Dynamics of Humoral Immunity to Myxoma and Rabbit Hemorrhagic Disease Viruses in Wild European Rabbits Assessed by Longitudinal Semiquantitative Serology

Microbiology Spectrum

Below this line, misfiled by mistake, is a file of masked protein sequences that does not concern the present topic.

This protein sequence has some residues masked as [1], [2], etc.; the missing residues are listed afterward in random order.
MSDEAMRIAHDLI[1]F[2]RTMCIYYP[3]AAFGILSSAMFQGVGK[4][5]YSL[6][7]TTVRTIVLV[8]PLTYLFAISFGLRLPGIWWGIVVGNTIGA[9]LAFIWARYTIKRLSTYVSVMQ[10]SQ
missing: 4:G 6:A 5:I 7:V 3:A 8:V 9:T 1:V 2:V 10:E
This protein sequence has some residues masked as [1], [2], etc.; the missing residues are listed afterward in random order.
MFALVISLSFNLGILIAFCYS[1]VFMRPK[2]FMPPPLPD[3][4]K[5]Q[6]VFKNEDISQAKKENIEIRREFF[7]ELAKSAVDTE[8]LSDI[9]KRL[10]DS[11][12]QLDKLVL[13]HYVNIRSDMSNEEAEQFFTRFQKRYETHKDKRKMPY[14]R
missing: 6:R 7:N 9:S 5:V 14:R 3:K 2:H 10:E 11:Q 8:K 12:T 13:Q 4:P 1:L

Myxoma virus (MYXV) and rabbit hemorrhagic disease virus (RHDV) are important drivers of the population decline of the European rabbit, an endangered keystone species. Both viruses elicit strong immune responses, but the long-term dynamics of humoral immunity are imperfectly known. This study aimed to assess the determinants of the long-term dynamics of antibodies to each virus based on a longitudinal capture-mark-recapture of wild European rabbits and semiquantitative serological data of MYXV and RHDV GI.2-specific IgG. The study included 611 indirect enzyme-linked immunosorbent assay (iELISA) normalized absorbance ratios for each MYXV and RHDV GI.2 from 505 rabbits from 2018 to 2022. Normalized absorbance ratios were analyzed using log-linear mixed models, showing a significant positive relationship with the time since the first capture of individual rabbits, with monthly increases of 4.1% for antibodies against MYXV and 2.0% against RHDV GI.2. Individual serological histories showed fluctuations over time, suggesting that reinfections boosted the immune response and likely resulted in lifelong immunity. Normalized absorbance ratios significantly increased with the seroprevalence in the population, probably because of recent outbreaks, and with body weight, highlighting the role of MYXV and RHDV GI.2 in determining survival to adulthood. Juvenile rabbits seropositive for both viruses were found, and the dynamics of RHDV GI.2 normalized absorbance ratios suggest the presence of maternal immunity up to 2 months of age. Semiquantitative longitudinal serological data provide epidemiological information, otherwise lost when considering only qualitative data, and support a lifelong acquired humoral immunity to RHDV GI.2 and MYXV upon natural infection.

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